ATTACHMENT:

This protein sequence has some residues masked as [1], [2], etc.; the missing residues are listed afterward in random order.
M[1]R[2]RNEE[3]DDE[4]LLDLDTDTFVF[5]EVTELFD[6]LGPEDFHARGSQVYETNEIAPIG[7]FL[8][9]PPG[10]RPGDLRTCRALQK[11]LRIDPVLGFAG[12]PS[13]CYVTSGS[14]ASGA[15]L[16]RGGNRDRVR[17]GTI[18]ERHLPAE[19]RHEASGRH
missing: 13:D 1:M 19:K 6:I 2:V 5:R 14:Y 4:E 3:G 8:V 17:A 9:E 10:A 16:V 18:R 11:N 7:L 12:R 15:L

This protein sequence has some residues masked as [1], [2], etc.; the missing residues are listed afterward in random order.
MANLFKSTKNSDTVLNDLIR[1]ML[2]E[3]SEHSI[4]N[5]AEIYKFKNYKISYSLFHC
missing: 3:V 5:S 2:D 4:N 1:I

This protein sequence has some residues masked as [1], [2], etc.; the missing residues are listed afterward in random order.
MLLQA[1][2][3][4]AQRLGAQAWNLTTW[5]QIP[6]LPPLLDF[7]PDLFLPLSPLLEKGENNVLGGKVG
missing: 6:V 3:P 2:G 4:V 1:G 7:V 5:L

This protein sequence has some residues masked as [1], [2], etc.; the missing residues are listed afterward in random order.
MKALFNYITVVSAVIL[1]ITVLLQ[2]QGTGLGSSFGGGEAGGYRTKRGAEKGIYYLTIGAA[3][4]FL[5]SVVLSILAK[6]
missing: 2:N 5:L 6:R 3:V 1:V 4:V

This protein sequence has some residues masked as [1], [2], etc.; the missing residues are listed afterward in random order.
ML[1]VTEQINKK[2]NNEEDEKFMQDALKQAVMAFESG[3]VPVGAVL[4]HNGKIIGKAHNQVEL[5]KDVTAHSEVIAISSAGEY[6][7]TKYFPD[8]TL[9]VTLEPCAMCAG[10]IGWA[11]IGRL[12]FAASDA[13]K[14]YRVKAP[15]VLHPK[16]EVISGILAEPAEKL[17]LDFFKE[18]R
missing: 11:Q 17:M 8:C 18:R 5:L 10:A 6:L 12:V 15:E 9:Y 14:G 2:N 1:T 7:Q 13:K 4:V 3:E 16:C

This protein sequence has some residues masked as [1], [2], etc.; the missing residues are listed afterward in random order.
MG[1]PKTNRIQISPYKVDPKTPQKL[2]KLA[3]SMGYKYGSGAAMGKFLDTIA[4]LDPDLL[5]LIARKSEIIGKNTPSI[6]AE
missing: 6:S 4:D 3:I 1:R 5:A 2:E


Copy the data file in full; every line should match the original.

This protein sequence has some residues masked as [1], [2], etc.; the missing residues are listed afterward in random order.
M[1]R[2]RNEE[3]DDE[4]LLDLDTDTFVF[5]EVTELFD[6]LGPEDFHARGSQVYETNEIAPIG[7]FL[8][9]PPG[10]RPGDLRTCRALQK[11]LRIDPVLGFAG[12]PS[13]CYVTSGS[14]ASGA[15]L[16]RGGNRDRVR[17]GTI[18]ERHLPAE[19]RHEASGRH
missing: 13:D 1:M 19:K 6:I 2:V 5:R 14:Y 4:E 3:G 8:V 17:A 9:E 10:A 16:V 18:R 11:N 7:L 12:R 15:L

This protein sequence has some residues masked as [1], [2], etc.; the missing residues are listed afterward in random order.
MANLFKSTKNSDTVLNDLIR[1]ML[2]E[3]SEHSI[4]N[5]AEIYKFKNYKISYSLFHC
missing: 3:V 5:S 2:D 4:N 1:I

This protein sequence has some residues masked as [1], [2], etc.; the missing residues are listed afterward in random order.
MLLQA[1][2][3][4]AQRLGAQAWNLTTW[5]QIP[6]LPPLLDF[7]PDLFLPLSPLLEKGENNVLGGKVG
missing: 6:V 3:P 2:G 4:V 1:G 7:V 5:L

This protein sequence has some residues masked as [1], [2], etc.; the missing residues are listed afterward in random order.
MKALFNYITVVSAVIL[1]ITVLLQ[2]QGTGLGSSFGGGEAGGYRTKRGAEKGIYYLTIGAA[3][4]FL[5]SVVLSILAK[6]
missing: 2:N 5:L 6:R 3:V 1:V 4:V

This protein sequence has some residues masked as [1], [2], etc.; the missing residues are listed afterward in random order.
ML[1]VTEQINKK[2]NNEEDEKFMQDALKQAVMAFESG[3]VPVGAVL[4]HNGKIIGKAHNQVEL[5]KDVTAHSEVIAISSAGEY[6][7]TKYFPD[8]TL[9]VTLEPCAMCAG[10]IGWA[11]IGRL[12]FAASDA[13]K[14]YRVKAP[15]VLHPK[16]EVISGILAEPAEKL[17]LDFFKE[18]R
missing: 11:Q 17:M 8:C 18:R 5:L 10:A 6:L 12:V 15:E 9:Y 14:G 2:N 1:T 7:Q 13:K 4:V 3:E 16:C

This protein sequence has some residues masked as [1], [2], etc.; the missing residues are listed afterward in random order.
MG[1]PKTNRIQISPYKVDPKTPQKL[2]KLA[3]SMGYKYGSGAAMGKFLDTIA[4]LDPDLL[5]LIARKSEIIGKNTPSI[6]AE
missing: 6:S 4:D 3:I 1:R 5:A 2:E